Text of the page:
Open Access

Salicylic acid metabolites and derivatives inhibit CDK activity: Novel insights into aspirin's chemopreventive effects against colorectal cancer

  • Authors:
    • Rakesh Dachineni
    • D. Ramesh Kumar
    • Eduardo Callegari
    • Siddharth S. Kesharwani
    • Ranjini Sankaranarayanan
    • Teresa Seefeldt
    • Hemachand Tummala
    • G. Jayarama Bhat
  • View Affiliations

  • Published online on: October 19, 2017     https://doi.org/10.3892/ijo.2017.4167
  • Pages:1661-1673
  • Copyright: © Dachineni et al. This is an open access article distributed under the terms of Creative Commons Attribution License.

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Abstract

Aspirin's potential as a drug continues to be evaluated for the prevention of colorectal cancer (CRC). Although multiple targets for aspirin and its metabolite, salicylic acid, have been identified, no unifying mechanism has been proposed to clearly explain its chemopreventive effects. Our goal here was to investigate the ability of salicylic acid metabolites, known to be generated through cytochrome P450 (CYP450) enzymes, and its derivatives as cyclin dependent kinase (CDK) inhibitors to gain new insights into aspirin's chemopreventive actions. Using in vitro kinase assays, for the first time, we demonstrate that salicylic acid metabolites, 2,3-dihydroxybenzoic acid (2,3-DHBA) and 2,5-dihydroxybenzoic acid (2,5-DHBA), as well as derivatives 2,4-dihydroxybenzoic acid (2,4-DHBA), 2,6-dihydroxybenzoic acid (2,6-DHBA), inhibited CDK1 enzyme activity. 2,3-DHBA and 2,6-DHBA did not inhibit CDK2 and 4; however, both inhibited CDK-6 activity. Interestingly, another derivative, 2,4,6-trihydroxybenzoic acid (2,4,6-THBA) was highly effective in inhibiting CDK1, 2, 4 and 6 activity. Molecular docking studies showed that these compounds potentially interact with CDK1. Immunoblotting experiments showed that aspirin acetylated CDK1, and pre-incubation with salicylic acid and its derivatives prevented aspirin-mediated CDK1 acetylation, which supported the data obtained from molecular docking studies. We suggest that intracellularly generated salicylic acid metabolites through CYP450 enzymes within the colonic epithelial cells, or the salicylic acid metabolites generated by gut microflora may significantly contribute to the preferential chemopreventive effect of aspirin against CRC through inhibition of CDKs. This novel hypothesis and mechanism of action in aspirin's chemopreventive effects opens a new area for future research. In addition, structural modification to salicylic acid derivatives may prove useful in the development of novel CDK inhibitors in cancer prevention and treatment.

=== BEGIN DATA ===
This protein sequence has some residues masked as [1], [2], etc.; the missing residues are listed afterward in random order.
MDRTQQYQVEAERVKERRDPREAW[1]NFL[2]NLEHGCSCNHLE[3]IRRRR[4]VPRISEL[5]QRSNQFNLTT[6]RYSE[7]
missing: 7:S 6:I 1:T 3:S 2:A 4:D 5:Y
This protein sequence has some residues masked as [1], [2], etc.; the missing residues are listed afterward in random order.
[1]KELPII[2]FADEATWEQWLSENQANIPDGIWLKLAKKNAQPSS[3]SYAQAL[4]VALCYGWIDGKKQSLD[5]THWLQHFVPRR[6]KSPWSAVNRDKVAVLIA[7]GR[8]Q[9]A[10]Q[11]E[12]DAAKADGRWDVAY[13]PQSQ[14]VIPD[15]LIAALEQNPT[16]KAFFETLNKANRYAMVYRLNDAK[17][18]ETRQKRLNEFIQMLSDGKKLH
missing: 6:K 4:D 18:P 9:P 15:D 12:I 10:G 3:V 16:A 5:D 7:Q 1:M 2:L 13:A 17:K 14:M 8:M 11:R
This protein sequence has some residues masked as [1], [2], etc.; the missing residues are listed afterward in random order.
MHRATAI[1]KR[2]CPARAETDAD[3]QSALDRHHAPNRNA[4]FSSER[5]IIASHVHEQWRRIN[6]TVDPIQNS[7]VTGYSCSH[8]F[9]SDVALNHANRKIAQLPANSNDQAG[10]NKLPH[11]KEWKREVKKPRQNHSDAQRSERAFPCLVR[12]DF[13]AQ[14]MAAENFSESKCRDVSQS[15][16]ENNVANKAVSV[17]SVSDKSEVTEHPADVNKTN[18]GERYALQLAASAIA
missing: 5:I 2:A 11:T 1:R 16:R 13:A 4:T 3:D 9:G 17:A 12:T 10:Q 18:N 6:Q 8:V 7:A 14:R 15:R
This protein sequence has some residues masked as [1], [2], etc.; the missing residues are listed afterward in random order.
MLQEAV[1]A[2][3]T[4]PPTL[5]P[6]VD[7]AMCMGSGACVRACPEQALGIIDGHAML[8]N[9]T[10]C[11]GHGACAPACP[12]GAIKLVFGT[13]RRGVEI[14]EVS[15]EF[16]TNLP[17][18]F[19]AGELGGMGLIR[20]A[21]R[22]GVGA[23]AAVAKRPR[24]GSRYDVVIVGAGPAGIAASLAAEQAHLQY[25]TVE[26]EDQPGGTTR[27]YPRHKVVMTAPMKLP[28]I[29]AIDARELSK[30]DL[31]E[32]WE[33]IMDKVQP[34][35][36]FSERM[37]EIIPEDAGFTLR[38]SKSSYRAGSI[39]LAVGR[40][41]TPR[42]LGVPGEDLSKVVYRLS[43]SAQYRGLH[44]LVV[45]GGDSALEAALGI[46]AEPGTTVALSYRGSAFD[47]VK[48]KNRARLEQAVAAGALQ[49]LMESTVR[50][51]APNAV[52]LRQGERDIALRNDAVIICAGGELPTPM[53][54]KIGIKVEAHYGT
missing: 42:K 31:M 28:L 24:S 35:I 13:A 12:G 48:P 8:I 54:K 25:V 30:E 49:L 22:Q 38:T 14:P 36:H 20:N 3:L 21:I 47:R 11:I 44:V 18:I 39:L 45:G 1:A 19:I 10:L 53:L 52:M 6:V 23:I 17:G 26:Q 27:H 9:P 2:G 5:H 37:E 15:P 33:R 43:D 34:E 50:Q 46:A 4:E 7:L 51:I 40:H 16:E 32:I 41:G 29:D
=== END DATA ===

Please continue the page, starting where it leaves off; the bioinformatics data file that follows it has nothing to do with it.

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December 2017
Volume 51 Issue 6

Print ISSN: 1019-6439
Online ISSN:1791-2423

2016 Impact Factor: 3.079
Ranked #33/217 Oncology
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APA
Dachineni, R., Kumar, D.R., Callegari, E., Kesharwani, S.S., Sankaranarayanan, R., Seefeldt, T. ... Bhat, G.J. (2017). Salicylic acid metabolites and derivatives inhibit CDK activity: Novel insights into aspirin's chemopreventive effects against colorectal cancer. International Journal of Oncology, 51, 1661-1673. https://doi.org/10.3892/ijo.2017.4167
MLA
Dachineni, R., Kumar, D. R., Callegari, E., Kesharwani, S. S., Sankaranarayanan, R., Seefeldt, T., Tummala, H., Bhat, G. J."Salicylic acid metabolites and derivatives inhibit CDK activity: Novel insights into aspirin's chemopreventive effects against colorectal cancer". International Journal of Oncology 51.6 (2017): 1661-1673.
Chicago
Dachineni, R., Kumar, D. R., Callegari, E., Kesharwani, S. S., Sankaranarayanan, R., Seefeldt, T., Tummala, H., Bhat, G. J."Salicylic acid metabolites and derivatives inhibit CDK activity: Novel insights into aspirin's chemopreventive effects against colorectal cancer". International Journal of Oncology 51, no. 6 (2017): 1661-1673. https://doi.org/10.3892/ijo.2017.4167